Lose your cultural blinders and expect better outcomes!

October 11, 2004

When a parent of Southeast Asian background refuses to meet your eyes during an examination of her child, warning bells go off. The parent is uncomfortable, has something to hide, is trying to protect something embarrassing or inappropriate . . . Not so!

When a parent of Southeast Asian background refuses to meet your eyes during an examination of her child, warning bells go off. The parent is uncomfortable, has something to hide, is trying to protect something embarrassing or inappropriate . . . Not so!

Actually, this parent is trying to show respect for the physician by averting the eyes, explained Lori Taylor, MD, FAAP, assistant professor in pediatrics at the University of California, San Diego. The physician who insists on meeting the parent's eyes is actually sabotaging the exam and treatment process.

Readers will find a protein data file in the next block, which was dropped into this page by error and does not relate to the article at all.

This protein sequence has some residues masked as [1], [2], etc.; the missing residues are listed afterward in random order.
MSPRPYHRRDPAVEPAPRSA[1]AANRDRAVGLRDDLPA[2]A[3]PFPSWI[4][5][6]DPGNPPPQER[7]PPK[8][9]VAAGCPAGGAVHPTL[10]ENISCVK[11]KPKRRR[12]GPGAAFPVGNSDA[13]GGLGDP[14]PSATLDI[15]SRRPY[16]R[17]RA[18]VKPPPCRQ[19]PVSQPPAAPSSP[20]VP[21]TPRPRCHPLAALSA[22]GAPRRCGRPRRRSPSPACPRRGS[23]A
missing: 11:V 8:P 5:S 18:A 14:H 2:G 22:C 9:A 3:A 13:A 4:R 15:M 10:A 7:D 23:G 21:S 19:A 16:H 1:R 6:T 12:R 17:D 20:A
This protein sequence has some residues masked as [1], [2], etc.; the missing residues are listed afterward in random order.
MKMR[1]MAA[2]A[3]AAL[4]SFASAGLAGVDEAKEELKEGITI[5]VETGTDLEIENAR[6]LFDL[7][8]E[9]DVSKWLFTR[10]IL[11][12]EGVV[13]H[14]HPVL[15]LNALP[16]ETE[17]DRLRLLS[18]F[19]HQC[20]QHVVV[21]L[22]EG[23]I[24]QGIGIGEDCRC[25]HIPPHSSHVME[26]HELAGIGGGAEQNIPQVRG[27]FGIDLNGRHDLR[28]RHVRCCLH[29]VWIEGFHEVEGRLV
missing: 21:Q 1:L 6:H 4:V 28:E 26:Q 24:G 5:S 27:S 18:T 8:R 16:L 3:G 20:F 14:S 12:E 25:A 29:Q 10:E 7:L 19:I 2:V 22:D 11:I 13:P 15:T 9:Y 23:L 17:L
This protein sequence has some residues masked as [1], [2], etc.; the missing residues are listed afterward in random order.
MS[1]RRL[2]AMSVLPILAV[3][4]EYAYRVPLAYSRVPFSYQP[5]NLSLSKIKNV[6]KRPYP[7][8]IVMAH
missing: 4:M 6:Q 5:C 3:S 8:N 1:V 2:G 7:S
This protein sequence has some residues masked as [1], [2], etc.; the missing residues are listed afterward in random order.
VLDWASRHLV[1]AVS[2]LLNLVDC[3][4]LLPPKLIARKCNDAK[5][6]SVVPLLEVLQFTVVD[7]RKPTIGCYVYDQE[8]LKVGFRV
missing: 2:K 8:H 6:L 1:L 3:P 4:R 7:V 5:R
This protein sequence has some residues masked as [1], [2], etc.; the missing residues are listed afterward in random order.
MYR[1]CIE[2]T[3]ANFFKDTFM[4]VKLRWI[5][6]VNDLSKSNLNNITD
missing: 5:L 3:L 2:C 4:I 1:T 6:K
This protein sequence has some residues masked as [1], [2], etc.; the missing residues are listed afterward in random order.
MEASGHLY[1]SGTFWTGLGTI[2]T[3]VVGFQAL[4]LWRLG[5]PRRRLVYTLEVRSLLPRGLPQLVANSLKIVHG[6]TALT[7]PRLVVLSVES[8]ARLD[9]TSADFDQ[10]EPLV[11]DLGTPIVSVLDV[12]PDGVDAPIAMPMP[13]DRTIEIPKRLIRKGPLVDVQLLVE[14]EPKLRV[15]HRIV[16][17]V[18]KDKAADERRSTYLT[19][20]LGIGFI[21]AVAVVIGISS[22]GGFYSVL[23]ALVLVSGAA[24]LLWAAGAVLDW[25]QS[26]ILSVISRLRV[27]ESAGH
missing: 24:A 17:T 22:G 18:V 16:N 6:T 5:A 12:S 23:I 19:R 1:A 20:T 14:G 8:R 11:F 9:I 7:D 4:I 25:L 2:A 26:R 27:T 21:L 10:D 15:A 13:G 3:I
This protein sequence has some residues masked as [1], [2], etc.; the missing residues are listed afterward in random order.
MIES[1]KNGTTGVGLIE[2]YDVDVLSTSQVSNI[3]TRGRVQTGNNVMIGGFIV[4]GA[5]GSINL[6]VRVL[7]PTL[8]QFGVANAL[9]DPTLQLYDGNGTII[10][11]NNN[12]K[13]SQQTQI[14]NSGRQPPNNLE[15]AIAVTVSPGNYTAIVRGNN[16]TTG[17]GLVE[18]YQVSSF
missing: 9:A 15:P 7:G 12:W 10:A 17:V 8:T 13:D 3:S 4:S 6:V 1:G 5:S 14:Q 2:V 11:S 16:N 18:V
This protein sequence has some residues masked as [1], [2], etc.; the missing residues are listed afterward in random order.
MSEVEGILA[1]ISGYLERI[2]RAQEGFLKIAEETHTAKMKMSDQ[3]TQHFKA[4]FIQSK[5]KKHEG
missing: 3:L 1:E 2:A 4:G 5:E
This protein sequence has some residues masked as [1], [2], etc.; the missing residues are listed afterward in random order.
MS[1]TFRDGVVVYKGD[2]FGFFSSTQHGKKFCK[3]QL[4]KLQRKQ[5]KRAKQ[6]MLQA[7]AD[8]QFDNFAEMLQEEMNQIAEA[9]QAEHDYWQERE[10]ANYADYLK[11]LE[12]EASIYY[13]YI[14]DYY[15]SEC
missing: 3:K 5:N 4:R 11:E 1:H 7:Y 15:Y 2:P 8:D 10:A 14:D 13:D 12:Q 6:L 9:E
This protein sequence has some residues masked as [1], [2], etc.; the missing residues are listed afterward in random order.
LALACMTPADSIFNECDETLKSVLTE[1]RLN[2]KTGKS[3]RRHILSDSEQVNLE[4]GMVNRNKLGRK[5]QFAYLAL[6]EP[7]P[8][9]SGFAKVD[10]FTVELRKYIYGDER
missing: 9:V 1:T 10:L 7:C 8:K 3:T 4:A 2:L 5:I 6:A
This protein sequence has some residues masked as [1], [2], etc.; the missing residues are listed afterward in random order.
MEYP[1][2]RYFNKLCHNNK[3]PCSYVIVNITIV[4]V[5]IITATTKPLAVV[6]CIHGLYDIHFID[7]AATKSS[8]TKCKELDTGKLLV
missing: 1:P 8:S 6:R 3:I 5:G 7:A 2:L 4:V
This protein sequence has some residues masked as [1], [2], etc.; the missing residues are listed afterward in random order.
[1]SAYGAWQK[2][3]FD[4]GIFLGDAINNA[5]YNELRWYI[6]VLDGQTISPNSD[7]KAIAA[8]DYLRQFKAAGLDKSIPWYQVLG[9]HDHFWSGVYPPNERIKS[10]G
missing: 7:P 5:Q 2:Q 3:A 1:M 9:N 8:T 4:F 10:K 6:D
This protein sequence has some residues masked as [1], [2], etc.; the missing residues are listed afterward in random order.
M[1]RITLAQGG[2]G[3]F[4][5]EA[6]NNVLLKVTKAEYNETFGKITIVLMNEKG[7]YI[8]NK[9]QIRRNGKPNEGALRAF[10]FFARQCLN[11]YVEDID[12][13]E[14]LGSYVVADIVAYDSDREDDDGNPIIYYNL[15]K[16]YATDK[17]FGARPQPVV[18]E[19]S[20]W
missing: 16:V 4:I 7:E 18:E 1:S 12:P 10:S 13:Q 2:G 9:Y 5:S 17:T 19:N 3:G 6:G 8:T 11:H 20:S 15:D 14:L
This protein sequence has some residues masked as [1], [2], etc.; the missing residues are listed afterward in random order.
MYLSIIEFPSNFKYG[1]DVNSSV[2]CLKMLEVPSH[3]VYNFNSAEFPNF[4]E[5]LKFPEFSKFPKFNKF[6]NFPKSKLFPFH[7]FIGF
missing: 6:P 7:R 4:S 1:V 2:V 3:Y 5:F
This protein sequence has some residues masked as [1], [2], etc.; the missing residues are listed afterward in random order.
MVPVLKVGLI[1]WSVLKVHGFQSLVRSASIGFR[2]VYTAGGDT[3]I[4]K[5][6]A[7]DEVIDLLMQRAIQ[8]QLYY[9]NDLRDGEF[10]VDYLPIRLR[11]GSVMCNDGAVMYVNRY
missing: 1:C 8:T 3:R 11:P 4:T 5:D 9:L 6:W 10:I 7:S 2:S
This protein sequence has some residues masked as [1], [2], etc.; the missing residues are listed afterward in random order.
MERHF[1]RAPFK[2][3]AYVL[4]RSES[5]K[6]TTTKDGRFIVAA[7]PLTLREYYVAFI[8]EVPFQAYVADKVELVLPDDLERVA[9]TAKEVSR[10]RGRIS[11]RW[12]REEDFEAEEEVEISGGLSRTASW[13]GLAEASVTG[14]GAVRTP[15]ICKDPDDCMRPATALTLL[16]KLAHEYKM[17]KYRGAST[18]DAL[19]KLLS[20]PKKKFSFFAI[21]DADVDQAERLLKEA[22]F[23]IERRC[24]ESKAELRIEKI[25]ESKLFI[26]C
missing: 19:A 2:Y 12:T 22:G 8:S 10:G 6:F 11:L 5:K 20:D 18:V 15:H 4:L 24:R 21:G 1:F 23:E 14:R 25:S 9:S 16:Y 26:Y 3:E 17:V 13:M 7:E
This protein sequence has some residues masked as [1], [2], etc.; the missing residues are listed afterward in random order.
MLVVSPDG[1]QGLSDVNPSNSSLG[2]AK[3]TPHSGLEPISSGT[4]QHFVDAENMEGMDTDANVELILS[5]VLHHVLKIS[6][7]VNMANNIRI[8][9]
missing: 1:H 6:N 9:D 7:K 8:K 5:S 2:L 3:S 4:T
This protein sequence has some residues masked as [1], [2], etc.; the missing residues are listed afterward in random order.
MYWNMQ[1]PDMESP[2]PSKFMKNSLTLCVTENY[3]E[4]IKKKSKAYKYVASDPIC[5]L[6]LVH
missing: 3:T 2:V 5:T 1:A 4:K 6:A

"As a member of the American culture, I equate eye contact with honesty or with paying attention" she told the AAP 2004 National Conference and Exhibition. "Southeast Asians would avert eye contact with me out of respect for my position as a physician. I made an effort to try to catch the eye of the parents, and they tried equally hard to avoid mine."

Expect the frequency and number of similar cultural misunderstandings to increase, Dr. Taylor warned. As long ago as 1990, more than 28 million US residents spoke a language other than English at home. Of that group, 45% had difficulty speaking English. More than one in 10 US residents is foreign born. By 2020, 40%of school-aged children will be a member of a minority. In some school districts in California and other multicultural states, student populations are already a mix of different minority groups.

"Because we have become such a multicultural society, it is our responsibility as pediatricians to develop the skills needed to work with others from different cultural backgrounds," added Lindia Willies-Jacobo, MD, FAAP, associate professor of pediatrics at UCSD. "There is no question that cultural sensitivity enhances the doctor-patient relationship."